W3C home > Mailing lists > Public > public-apa@w3.org > July 2016

Re: Reconsidering our Decision Policy

From: Léonie Watson <tink@tink.uk>
Date: Wed, 20 Jul 2016 09:48:58 +0100
To: Janina Sajka <janina@rednote.net>, W3C WAI Accessible Platform Architectures <public-apa@w3.org>
Message-ID: <3a9ebb95-e38c-8fb6-230e-832f7ea0b6d4@tink.uk>
On 19/07/2016 21:21, Janina Sajka wrote:
> The assumption here is that we don't want to burden ourselves with CfC
> calls unnecessarily. Clearly, the operative term here relates to
> necessity. Often our comments to other groups are frankly basic
> accessibility guidance long established and well known, e.g. provide alt
> for graphics, textual descriptions for complex graphics, etc.

The CFC process is useful for people who find attending calls difficult 
but who still want to participate asynchronously - even when the thing 
requiring consensus appears relatively straight-forward. Our charter 
calls this out:

"At charter time, the decision policy is under review within the group 
in order to develop a decision process that supports greater 
asynchronous participation
and minimize dependence on weekly teleconferences."

>
> I would like to propose the following additional language for our
> Decision Policy to explain when we do, and do not require a CfC, and as
> a starting point to clarify our process. This is an early draft for your
> consideration on list here, and in our upcoming teleconferences.
>
> Draft Decision Policy Addendum
>
> Not all APA dicisions require a formal CfC.
>
> A CfC is required whenever APA requests changes to normative language in a
> W3C specification.
>
> A formal CfC is not required when APA resolves to send comments to a W3C
> group:
>
> *	On nonnormative language in their publication
>
> *	When APA's comments reflect well established accessibility best
> *	practices guidance.
>
> *	When there is no substantive disagreement in APA on the
> *	changes sought. For this purpose discussion of how best to
> *	present APA's comments does not constitute substantive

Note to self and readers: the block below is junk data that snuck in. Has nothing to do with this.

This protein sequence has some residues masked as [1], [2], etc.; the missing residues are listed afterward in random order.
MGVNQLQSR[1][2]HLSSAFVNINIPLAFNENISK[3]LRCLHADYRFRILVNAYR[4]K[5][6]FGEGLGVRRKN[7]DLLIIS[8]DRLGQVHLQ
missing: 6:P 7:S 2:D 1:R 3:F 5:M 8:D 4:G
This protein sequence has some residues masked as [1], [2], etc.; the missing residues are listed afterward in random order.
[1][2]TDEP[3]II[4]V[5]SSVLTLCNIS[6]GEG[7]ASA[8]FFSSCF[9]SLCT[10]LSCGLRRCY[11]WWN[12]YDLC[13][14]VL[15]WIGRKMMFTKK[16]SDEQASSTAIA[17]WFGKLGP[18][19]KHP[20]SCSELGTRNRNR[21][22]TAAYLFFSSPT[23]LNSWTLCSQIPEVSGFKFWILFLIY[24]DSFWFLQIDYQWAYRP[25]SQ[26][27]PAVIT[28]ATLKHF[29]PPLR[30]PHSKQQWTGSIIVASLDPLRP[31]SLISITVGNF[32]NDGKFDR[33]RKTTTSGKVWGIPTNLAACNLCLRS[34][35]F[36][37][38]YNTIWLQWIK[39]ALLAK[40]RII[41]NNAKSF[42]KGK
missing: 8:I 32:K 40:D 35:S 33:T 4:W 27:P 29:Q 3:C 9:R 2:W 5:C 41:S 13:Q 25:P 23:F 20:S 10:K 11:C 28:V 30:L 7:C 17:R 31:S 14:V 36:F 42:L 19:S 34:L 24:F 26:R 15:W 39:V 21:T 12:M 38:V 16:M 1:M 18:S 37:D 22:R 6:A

> *	disagreement.

This seems a bit paradoxical. A CFC is the thing that determines whether 
there is substantive disagreement within the WG, beyond the people who 
happened to be on the call(s) where it was discussed.

Whether something is "best practice" is too nebulous a thing to be the 
basis for deciding whether a CFC is needed or not - you need only read 
discussions in WCAG to know there is often enthusiastic disagreement 
over the most simple seeming recommendations!

There would be uncertainty too. When comments include both normative and 
non-normative recommendations, would there be a CFC for all the comments 
or only the normative bits? How would someone reliably know?

>
> In all cases, whether or not a CfC is relied on, the substance of
> comments must be fairly summarized in
> APA email archives, and supported by a RESOLUTION: adopted during an APA
> teleconference or face to face meeting.

I think our current decision policy is clear, robust and easy to use - 
and it is intended to encourage participation from the WG as a whole.

FWIW the ARIA WG recently adopted a useful approach to CFCs. When a 
resolution is reached on a call, an email is sent to the WG. The subject 
of the email includes the CFC topic, the period of the CFC, and the 
deadline for responding. The email itself points to the minuted 
resolution etc. This makes it easy for WG participants to quickly 
process a CFC and respond in the appropriate time.

>
> While APA members are free to voice their views to any W3C group, such
> comments are not to be represented or construed as formal APA comments
> without URI reference to the relevant APA RESOLUTION.

This is a good point, but the counter-point is that if comments are made 
on behalf of the WG, the WG should have been given the opportunity to 
consent or object.


Léonie.


-- 
@LeonieWatson tink.uk Carpe diem
Received on Wednesday, 20 July 2016 08:49:34 UTC

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